Borussia Dortmund completed a dramatic comeback on Tuesday by scoring twice in stoppage time to defeat Malaga 3-2 and advance to the Champions League semifinals for the first time in 15 years.
Trailing 2-1 as three minutes of added time began, Dortmund equalized through Marco Reus but Malaga still held the advantage on the away goals rule.
That all changed, however, when Felipe Santana scored from what looked to be an offside position following a goal-mouth scramble in the last minute of play, setting off scenes of delirium among the local players, coaches and crowd.
"I think I need to see a doctor. It feels like we've won the trophy," Dortmund coach Juergen Klopp said. "My assistants and me were looking at each other in shock in the dressing room and saying, 'This is crazy'. This is the best I've ever felt.
"The great games live in the memories because they are close. I'll never forget this game. Now it's in my memory. And that's good."
Dortmund defender Neven Subotic was almost lost for words.
"I just can't really believe it," he said. "This is the craziest moment in all of my footballing career."
Malaga owner Abdullah Bin Nasser Al-Thani reacted angrily on Twitter, blaming his team's elimination on "racism."
The Qatari investor wrote that "this is not football, but racism and clear of all," and that he hopes "a thorough investigation" is held by UEFA regarding the Spanish club's exit.
Malaga coach Manuel Pellegrini didn't echo his boss' claims of racism, but the normally cool and collected Chilean was scathing about the referee.
"After we went up 2-1, there was no refereeing," Pellegrini said. "They pushed us into our area with shoves and elbows. They had two players who should have been sent off, and two offside violations during the third goal that shouldn't have counted. We are leaving with a very bitter feeling."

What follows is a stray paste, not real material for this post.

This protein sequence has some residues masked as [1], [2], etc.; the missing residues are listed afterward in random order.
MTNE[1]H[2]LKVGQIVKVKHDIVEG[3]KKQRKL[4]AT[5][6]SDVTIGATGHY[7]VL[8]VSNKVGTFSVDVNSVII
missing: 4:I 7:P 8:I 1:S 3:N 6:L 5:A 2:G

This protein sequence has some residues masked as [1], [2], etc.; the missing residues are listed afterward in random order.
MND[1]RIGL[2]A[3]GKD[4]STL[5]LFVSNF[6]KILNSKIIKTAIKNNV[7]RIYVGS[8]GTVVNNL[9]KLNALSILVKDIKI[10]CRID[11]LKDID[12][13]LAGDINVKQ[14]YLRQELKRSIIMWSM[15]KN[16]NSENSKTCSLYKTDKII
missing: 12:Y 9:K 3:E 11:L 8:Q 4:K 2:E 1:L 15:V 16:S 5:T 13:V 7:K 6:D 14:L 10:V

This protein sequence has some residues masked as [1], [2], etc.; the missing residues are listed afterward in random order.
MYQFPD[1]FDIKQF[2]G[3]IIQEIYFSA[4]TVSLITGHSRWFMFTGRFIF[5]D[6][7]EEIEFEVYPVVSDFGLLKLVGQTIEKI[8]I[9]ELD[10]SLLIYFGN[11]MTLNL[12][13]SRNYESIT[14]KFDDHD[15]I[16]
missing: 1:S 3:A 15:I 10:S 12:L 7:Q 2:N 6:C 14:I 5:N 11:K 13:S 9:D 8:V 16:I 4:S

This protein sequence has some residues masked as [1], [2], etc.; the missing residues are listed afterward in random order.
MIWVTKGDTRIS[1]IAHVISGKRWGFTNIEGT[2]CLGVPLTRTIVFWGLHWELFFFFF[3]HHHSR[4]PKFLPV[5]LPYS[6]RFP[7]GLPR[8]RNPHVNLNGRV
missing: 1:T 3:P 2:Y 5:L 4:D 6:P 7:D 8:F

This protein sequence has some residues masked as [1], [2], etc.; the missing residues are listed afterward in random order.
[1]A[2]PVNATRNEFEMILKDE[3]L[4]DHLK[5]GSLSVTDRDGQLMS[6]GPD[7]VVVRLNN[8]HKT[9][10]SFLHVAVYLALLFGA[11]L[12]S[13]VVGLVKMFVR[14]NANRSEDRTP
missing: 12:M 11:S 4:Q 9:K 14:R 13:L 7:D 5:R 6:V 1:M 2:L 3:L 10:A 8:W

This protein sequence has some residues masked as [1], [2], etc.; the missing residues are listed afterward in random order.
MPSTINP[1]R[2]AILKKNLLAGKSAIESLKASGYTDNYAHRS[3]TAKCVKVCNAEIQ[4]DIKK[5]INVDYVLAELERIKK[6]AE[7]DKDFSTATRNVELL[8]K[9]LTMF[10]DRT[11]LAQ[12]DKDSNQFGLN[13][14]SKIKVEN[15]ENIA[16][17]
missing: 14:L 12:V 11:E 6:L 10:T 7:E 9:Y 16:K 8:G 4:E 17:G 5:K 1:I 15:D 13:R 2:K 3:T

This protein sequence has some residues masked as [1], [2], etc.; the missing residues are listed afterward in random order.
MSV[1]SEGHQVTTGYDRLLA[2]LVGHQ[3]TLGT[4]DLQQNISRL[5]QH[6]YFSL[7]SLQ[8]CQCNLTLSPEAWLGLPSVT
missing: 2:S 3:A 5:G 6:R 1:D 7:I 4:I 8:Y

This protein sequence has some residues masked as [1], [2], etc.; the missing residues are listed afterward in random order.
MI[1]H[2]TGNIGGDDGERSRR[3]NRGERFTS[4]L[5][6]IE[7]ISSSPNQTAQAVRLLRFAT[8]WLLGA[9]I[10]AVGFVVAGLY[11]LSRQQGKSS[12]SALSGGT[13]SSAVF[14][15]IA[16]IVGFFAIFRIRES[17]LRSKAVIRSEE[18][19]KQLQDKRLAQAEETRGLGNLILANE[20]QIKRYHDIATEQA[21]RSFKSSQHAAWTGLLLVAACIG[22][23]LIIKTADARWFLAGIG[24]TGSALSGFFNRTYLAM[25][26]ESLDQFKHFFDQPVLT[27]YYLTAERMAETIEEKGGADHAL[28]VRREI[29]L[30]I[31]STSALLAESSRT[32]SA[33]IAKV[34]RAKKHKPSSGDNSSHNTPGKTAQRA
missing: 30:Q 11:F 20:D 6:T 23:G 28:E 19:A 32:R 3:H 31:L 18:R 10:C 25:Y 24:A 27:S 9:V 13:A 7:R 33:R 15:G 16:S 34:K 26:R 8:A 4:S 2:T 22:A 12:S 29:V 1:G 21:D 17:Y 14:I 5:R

Following a 0-0 draw in the first leg of the quarterfinals, Malaga led through Joaquin in the 25th minute with its first shot on goal. The Spaniard cut inside a defender and hit a left-footed shot through Subotic's legs and inside the corner of the net.
Robert Lewandowski pulled one back in the 40th but Dortmund still needed another goal to progress.
Instead, Malaga substitute Eliseu thought he had decided it in the 82nd with another goal that looked offside, only for Dortmund to complete its remarkable turnaround.
The German side, which surrendered its Bundesliga title to Bayern Munich on Saturday, remains the only unbeaten side left in the competition. Dortmund last reached the semifinals in 1998, the year after it won the title.
Under Pellegrini, Malaga was trying to become the first team to reach the semifinals in its first Champions League campaign since Villarreal in 2006, also coached by Pellegrini.
"We're still trying to come to terms with what happened," Malaga forward Roque Santa Cruz said. "We were four minutes away from the semis. There is huge disappointment in the dressing room. We had the tie in our hands."
Dortmund created numerous half-chances but failed to really threaten, with the impressive Martin Demichelis using all his experience to marshal the visitors' back line.
"Today we played our worst Champions League game to date. That's what you have to say," Klopp said.
The equalizer when it came was sublime. Mario Goetze dinked the ball over for Reus' first-time back-heel into the path of Lewandowski, and the Poland striker lifted the ball over the outrushing goalkeeper before slotting under pressure to the empty net.
Joaquin might have scored another before halftime but headed straight at goalkeeper Roman Weidenfeller from a promising position.
Willy made two outstanding in the final 15 minutes, first to deny Reus from point blank, when the rebound flew just wide of the post, and then to foil Goetze when it seemed the Germany international had to score.
TV replays appeared to show Eliseu in front of Baptista when the Brazilian fired past Weidenfeller, but the goal stood after the Malaga substitute knocked in the goal-bound shot.
It looked like too little too late when Santana set up Reus to equalize, only for the Brazilian defender to follow up in fairytale fashion.
"If you look at the two games you have to say we deserved to progress. We needed luck, but we don't have the feeling that we don't deserve it," Klopp said. "You have to win games too on rainy days. Today it really lashed down on us. You need luck to win. That's part of it."